Crowdfunding sites like Kickstarter and Indiegogo have helped many startups and entrepreneurs get much needed funding for their ideas and projects. But what happens to those projects once their campaigns are completed? Without all the visibility that comes with launching a campaign on this type of site, the new products or services that have received funding can fall flat. But now a new site is attempting to put the spotlight back on those new products and startups once they’ve actually launched.
Outgrow.me is a marketplace where consumers can browse projects that were the product of a successful crowdfunding campaign. With this new site, people who helped to fund projects on sites like Kickstarter and thought “that would be a great product to own,” can actually make purchases and benefit from their investment.
Of course, you don’t have to be a funder to browse products on the site – anyone looking for new and innovative products from new startups or individuals can sift through the selection of completed projects.
From games to gadgets to books and more, the variety of products available on the site provide proof that crowdfunding can be successful. Of course, that’s not always the case, but for those that do make it, sites like Outgrow.me can help them to succeed after making it over that initial funding goal.
Users of the site can filter products by those available for immediate order or those available for pre-order. They can also search by type of product and price range.
Prospective buyers can see how much funding the project received and when the campaign was completed. If they decide to make a purchase, Outgrow.me directs them to the company’s site where they can order their new product.
For startups and entrepreneurs that are considering using sites like Kickstarter or Indiegogo to fund their new products, but who might be wary since some fail to reach their funding goals, Outgrow.me can provide a place for those projects to get the visibility they need to be successful long term.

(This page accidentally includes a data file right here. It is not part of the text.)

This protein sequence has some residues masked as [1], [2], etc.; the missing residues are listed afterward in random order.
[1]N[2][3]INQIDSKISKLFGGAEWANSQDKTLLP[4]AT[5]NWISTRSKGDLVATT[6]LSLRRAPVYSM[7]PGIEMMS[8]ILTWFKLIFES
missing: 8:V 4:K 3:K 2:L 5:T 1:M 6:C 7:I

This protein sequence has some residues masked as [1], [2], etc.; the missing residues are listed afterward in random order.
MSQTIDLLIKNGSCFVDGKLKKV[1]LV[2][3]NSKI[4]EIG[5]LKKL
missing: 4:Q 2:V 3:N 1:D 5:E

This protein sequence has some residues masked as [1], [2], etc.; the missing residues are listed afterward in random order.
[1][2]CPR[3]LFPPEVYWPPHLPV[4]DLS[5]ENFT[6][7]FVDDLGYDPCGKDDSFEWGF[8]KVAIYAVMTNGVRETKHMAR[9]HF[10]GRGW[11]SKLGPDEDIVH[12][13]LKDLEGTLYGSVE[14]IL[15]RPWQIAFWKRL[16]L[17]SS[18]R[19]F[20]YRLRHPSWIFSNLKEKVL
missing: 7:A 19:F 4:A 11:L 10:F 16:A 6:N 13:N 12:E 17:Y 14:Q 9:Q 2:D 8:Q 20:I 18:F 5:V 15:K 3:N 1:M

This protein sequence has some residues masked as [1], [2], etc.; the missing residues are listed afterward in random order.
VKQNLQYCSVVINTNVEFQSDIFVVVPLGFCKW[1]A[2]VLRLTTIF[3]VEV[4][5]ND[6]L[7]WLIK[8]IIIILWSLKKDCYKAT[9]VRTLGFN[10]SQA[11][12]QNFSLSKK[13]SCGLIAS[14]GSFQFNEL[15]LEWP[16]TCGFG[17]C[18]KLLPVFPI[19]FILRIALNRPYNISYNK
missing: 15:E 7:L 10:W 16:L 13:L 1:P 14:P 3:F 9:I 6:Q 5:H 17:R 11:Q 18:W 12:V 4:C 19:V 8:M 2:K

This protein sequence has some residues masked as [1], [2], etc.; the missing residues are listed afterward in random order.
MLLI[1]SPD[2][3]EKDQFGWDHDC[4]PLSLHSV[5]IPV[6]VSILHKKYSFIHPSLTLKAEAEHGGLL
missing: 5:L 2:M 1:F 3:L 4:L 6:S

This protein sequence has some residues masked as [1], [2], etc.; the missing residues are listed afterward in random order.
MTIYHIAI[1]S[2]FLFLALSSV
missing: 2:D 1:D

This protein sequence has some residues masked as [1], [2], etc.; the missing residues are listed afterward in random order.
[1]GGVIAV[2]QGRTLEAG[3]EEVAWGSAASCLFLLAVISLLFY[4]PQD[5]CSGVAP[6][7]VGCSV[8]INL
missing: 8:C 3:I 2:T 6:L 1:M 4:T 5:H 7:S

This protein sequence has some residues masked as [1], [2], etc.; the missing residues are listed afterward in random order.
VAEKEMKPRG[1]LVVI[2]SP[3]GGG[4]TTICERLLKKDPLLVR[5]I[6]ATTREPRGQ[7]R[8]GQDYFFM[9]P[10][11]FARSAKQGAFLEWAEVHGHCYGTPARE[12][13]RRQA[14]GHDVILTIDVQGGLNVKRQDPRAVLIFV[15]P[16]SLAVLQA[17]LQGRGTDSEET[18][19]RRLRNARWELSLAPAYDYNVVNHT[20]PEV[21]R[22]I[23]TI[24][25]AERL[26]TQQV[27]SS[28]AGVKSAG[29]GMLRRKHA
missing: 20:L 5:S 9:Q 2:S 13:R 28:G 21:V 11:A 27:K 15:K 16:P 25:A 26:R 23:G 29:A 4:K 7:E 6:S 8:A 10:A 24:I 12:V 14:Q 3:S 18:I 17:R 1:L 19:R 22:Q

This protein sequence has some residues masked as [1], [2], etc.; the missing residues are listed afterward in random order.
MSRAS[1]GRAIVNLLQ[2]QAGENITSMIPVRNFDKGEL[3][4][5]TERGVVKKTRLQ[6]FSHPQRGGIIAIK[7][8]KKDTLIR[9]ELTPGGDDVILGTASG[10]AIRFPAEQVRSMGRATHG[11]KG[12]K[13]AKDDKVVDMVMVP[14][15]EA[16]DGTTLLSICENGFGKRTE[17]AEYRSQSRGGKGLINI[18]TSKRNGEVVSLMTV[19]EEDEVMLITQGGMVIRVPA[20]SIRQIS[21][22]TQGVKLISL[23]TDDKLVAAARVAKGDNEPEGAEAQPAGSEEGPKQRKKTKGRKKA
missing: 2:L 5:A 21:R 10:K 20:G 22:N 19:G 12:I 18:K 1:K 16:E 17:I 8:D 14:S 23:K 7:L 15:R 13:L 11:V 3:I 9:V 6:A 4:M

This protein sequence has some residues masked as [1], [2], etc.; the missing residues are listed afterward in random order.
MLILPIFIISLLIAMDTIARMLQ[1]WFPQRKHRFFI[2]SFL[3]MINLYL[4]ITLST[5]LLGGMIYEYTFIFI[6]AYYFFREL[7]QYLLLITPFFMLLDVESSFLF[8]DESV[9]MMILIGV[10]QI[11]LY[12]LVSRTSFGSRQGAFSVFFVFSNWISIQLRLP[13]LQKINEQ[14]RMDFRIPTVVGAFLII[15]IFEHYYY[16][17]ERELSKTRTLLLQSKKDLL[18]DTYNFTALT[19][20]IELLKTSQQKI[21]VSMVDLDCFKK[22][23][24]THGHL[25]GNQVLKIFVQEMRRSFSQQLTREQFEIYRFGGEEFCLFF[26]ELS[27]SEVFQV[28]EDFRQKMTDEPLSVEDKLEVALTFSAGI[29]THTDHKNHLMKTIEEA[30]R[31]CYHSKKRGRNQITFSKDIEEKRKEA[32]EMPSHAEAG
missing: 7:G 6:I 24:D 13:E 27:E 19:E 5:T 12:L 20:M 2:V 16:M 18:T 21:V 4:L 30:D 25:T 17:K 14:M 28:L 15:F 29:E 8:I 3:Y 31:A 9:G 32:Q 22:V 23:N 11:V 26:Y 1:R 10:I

I think Outgrow.me sounds like a an interesting way for consumers to continue their interaction with crowd funded projects. However, I wonder what the impact of such “follow up” will be on the innovative process of the project creators. Not to say that the owners of these crowd funded projects shouldn’t be accountable in a way to the public that funded them or make the fruits of their project more widely available. But, would high consumer demand distract them from further improvements or new innovations? If the results of a crowd funded project are bought up by a larger company for their own use, how does that square with the project’s more grassroots origins?
I’ve just spent a few minutes on the outgrow.me site. I like it. But would I buy anything from here? Hmmm, not so sure. There are A LOT of novelty items on the site that look good but aren’t compelling me to buy.
I think part of the value of this site could be the story behind the entrepreneurs who created their products. Maybe if Outgrow.me also told us about the next phase in these entrepreneurs’ stories we’d be more compelled to visit and perhaps more likely to buy into the story before also wanting to buy into the products.